Unlike the other fruit of the spirit.... patience is born out of perseverance through trials.  Which means that anyone who attends this study including the teacher is going to be grown in patience.  I am pretty sure if the topic had been my choice I would have looked at love or grace or trust... but I am humbled (and kind of concerned) of where this study may take us. Trusting that the Lord will lead, guide, and direct this study.  I know I have a long way to go in learning patience so this might just be the kick in the right direction that I needed.

So we are meeting in a little over an hour... Friday afternoons at 4pm.  Be praying that we all learn the leasons we are meant to learn the first time!

Tuesday, October 8, 2013

Curve ball

There are days that everything goes according to plan and then there are days like today when life throws you an unexpected curve ball.  The day started when the small furball wanted to play at 6am and I was not ready to get up due to not going to bed til really late.  I was try to download my research presentation to my blog which wasn't working so then had to download it to youtube which took almost an hour for a 3 minute video.

Finally got up and rolling with the agenda of washing clothes and getting the information together for the requested staff development topics for the teachers. (Had a staff meeting yesterday where they wrote down all the areas that they needed help or more knowledge... things like...lesson planning, organization, hands on ideas, etc.)  Made breakfast and was checking my email and fb messages when all of the sudden a screen comes up saying that the hard drive needs to be replaced... back up all my data and call the manufacturer.   My computer had been having some starting issues lately and Uncle John has reiterated  make sure to back up everything... so thankfully most stuff was backed up but I have done a lot of work in the last 2 weeks for IPS and grad school research that was not backed up.  I couldn't risk losing this so I set everything else aside and started backing everything up... pictures, music, documents...  everything I could fit on the memory sticks that I brought with me.

Did take breaks to assist with toothbrushing and to help the children work on their book but otherwise I was glued to my computer trying to save what I could.  Messaged my Uncle John and currently the computer is scanning the entire hard drive for issues.  I guess worst case scenario... Uncle John has to bring me a new hard drive when they come out in a few weeks. 

Yes it has taken most of my day but at least I got a warning unlike the last time the hard drive died taking the info with it... however that time it was my fault as I pulled my computer in the floor.  I am thankful I got my video presentation uploaded last night and all of my reasearch has been backed up.  So nothing too major... no overreaction... just a curve ball headed my way today!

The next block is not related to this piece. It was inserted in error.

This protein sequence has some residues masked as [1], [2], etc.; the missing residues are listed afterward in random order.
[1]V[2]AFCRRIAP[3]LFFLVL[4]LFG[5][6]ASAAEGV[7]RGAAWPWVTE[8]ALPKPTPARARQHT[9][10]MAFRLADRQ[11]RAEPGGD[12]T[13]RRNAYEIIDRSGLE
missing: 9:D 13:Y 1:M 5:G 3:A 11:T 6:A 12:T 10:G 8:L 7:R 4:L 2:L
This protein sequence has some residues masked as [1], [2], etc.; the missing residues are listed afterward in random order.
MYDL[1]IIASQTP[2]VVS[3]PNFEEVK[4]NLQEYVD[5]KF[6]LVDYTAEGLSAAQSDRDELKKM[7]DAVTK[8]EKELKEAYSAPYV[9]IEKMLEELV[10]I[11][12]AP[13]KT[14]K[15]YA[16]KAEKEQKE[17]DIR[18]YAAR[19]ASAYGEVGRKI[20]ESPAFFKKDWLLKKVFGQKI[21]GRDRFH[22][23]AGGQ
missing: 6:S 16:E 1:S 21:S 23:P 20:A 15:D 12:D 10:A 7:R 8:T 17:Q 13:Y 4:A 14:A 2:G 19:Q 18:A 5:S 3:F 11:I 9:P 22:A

Saturday, October 5, 2013

A thankful heart

Anyone that has been around children is probably familar with Veggie Tales.  All morning I have been reminded that a thankful heart is a happy heart ...I have also been humming the song hence the reference to veggie tales. "I am glad for what I have... that's an easy place to start."  I think it is a needed reminder that being thankful isn't a feeling but a choice...

I have the choice to be thankful....

@when the lights go out in the bathroom, I am out of tp, and I am the only one home.

@when you are fixing something and have run to the tool box for the 5th time only to realze you still don't have the proper tool

@when you  can't seem to get the generator going and you call someone to help only to make more work of the situation.

Looking at all God has blessed me with, even when the above situations happen I can't help but to be thankful because...
@I do have electricity at least when there is sun.
@I have  a head lamp which works great for evening projects like knitting or reading especially when the lights are out
@I have an indoor toilet
@I have a stock pile of tp it just wasn't in the bathroom
@I have an amazing apartment mate that is helpful and keeps me laughing at myself... and she understands my English
@I have the ability... thanks to my dad... to problem solve and fix simple things getting the generator pull cord to retract when it was stuck.
@I have tools and I know how to use them... another thing thanks to dad.
@I have a generator for backup power when needed
@I have others on campus willing to drop what they are doing and come try to help.
@I am learning to do more things than I thought myself capable of.

A couple of other things to be thankful for...
@dirt under the fingernails... due to a garden that is growing and needed weeding
@a sleeping kitty snoring on my lap... as she was not feeling well yesterday due to the possibility of playing with rat poison.  She had me concerned as her little nose had turned white and she kept trying to run off.  She is feeling better today!

So the moral of the story is to be thankful even when the situation is not ideal.

Thursday, October 3, 2013

Cultural differences